Have you tried running the client and server on separate hosts?

Mark

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I really think you're coming at this whole problem wrong. TCP is just not designed to do what you seem to want it to do. You can tweak things until you're blue in the face and you may even get it to work most of the time in extremely controlled scenarios but as soon as you put in on a different machine, or a different network, or somebody external to your machine starts sends you data then you'll change the timing and it won't work anymore.

You need to code your app to handle this sort of thing, not tweak things to try to get it not to happen.

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Quote:
Original post by markr
None of your threads are busy-waiting are they? If so, nothing will work as expected as you'll get client/server contention when you don't want it.

Have you tried running the client and server on separate hosts?


Yes, that gives me the same problem. And the server thread that sends the data is the same thread that does the physics, which does appear smooth when i let the server view it, so it's somewhere between the send() and recv() command that it goes wrong.

I've added a timecode to the data packets, smoothing it out over several frames and it now works fine (just with a small lag).

I guess i should have gone with udp for this sort of thing.

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Guest Anonymous Poster
Quote:
Original post by Tree Penguin
Quote:
Original post by markr
None of your threads are busy-waiting are they? If so, nothing will work as expected as you'll get client/server contention when you don't want it.

Have you tried running the client and server on separate hosts?


Yes, that gives me the same problem. And the server thread that sends the data is the same thread that does the physics, which does appear smooth when i let the server view it, so it's somewhere between the send() and recv() command that it goes wrong.

I've added a timecode to the data packets, smoothing it out over several frames and it now works fine (just with a small lag).

I guess i should have gone with udp for this sort of thing.


When data arrives on a tcp connection, the receiving side buffers it up until its buffer is full. When the receiving process doesn't read the data out from the buffer before the next packet arrives, the system simply appends the new data to the end of the buffer. If you want to get 60 frames per second by sending 60 packets per second, you have to make sure that both the sending and the receiving side gets a timeslice at least 60 times per second. On systems that have a timeslice larger than 1/60 seconds it's impossible to do it. On systems with a timeslice exactly 1/60 seconds, the only time this will work is when the only process that's ready for execution is the sending or the receiving process. On systems with a timeslice smaller than 1/60 this will work as long as the total number of timeslices per second divided by 60 is larger than the number of processes ready for execution. Various priority levels have to checked too, since they modify the scheduling.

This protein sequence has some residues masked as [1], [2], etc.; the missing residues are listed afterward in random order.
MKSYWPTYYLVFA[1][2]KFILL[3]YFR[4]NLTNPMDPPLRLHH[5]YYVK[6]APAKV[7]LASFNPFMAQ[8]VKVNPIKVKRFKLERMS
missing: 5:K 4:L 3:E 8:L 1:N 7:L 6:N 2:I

Generally, you either lower the network framerate and interpolate/exrapolate or get an os that can provide realtime scheduling. The first seems easier.

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Quote:
Original post by Anonymous Poster... If you want to get 60 frames per second by sending 60 packets per second, you have to make sure that both the sending and the receiving side gets a timeslice at least 60 times per second. On systems that have a timeslice larger than 1/60 seconds it's impossible to do it.

They get their time, at least the sending side does. I looked at the exact times i called send (which where fine) and the exact times the data actually got sent (which where screwed up), so the winsock driver itself doesn't get or take the time.

Quote:
It's probably not too late to just switch to UDP.

Wouldn't switching to UDP mean i need to change the whole logic of my server-client code? I got one evening (4 ours or so) to switch, is that enough for an average programmer?

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4 hours is not enough to do anything when it comes to distributed programming, unfortunately.

You could build a simple "reliable" layer on top of UDP, and replace your TCP connect/send/recv calls with calls to that layer. However, building and testing that layer probably takes more than 4 hours. Even integrating an existing layer, like SDL_Net, HawkNL or ENet, might take that long.

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Quote:
Original post by hplus0603
4 hours is not enough to do anything when it comes to distributed programming, unfortunately.

You could build a simple "reliable" layer on top of UDP, and replace your TCP connect/send/recv calls with calls to that layer. However, building and testing that layer probably takes more than 4 hours. Even integrating an existing layer, like SDL_Net, HawkNL or ENet, might take that long.


Too bad, thanks anyway.

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If the delay is the tcp window buffering, couldnt he just turn off scaling and force a small window (eg mtu = 500, windowsize=500)? If the delay is the QoS bucket (I'm not sure what MS call it or even if there is one by default) then maybe he can fiddle that too.